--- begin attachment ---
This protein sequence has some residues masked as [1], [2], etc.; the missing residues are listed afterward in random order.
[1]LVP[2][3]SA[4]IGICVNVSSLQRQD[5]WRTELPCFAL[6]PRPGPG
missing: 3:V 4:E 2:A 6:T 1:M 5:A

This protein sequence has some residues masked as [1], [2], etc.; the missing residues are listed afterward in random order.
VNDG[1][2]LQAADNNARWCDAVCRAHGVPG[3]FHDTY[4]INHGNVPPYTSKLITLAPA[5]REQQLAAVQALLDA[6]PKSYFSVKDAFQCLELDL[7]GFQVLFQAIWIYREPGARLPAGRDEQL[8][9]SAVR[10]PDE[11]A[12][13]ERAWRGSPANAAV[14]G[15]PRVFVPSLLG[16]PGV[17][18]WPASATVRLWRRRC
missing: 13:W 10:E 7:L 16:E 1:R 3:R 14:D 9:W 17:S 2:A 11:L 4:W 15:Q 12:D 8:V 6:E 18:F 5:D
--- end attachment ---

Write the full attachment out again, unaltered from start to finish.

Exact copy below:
This protein sequence has some residues masked as [1], [2], etc.; the missing residues are listed afterward in random order.
[1]LVP[2][3]SA[4]IGICVNVSSLQRQD[5]WRTELPCFAL[6]PRPGPG
missing: 3:V 4:E 2:A 6:T 1:M 5:A

This protein sequence has some residues masked as [1], [2], etc.; the missing residues are listed afterward in random order.
VNDG[1][2]LQAADNNARWCDAVCRAHGVPG[3]FHDTY[4]INHGNVPPYTSKLITLAPA[5]REQQLAAVQALLDA[6]PKSYFSVKDAFQCLELDL[7]GFQVLFQAIWIYREPGARLPAGRDEQL[8][9]SAVR[10]PDE[11]A[12][13]ERAWRGSPANAAV[14]G[15]PRVFVPSLLG[16]PGV[17][18]WPASATVRLWRRRC
missing: 13:W 10:E 7:L 16:E 1:R 3:R 14:D 9:W 17:S 2:A 11:L 4:W 15:Q 12:D 8:V 6:E 18:F 5:D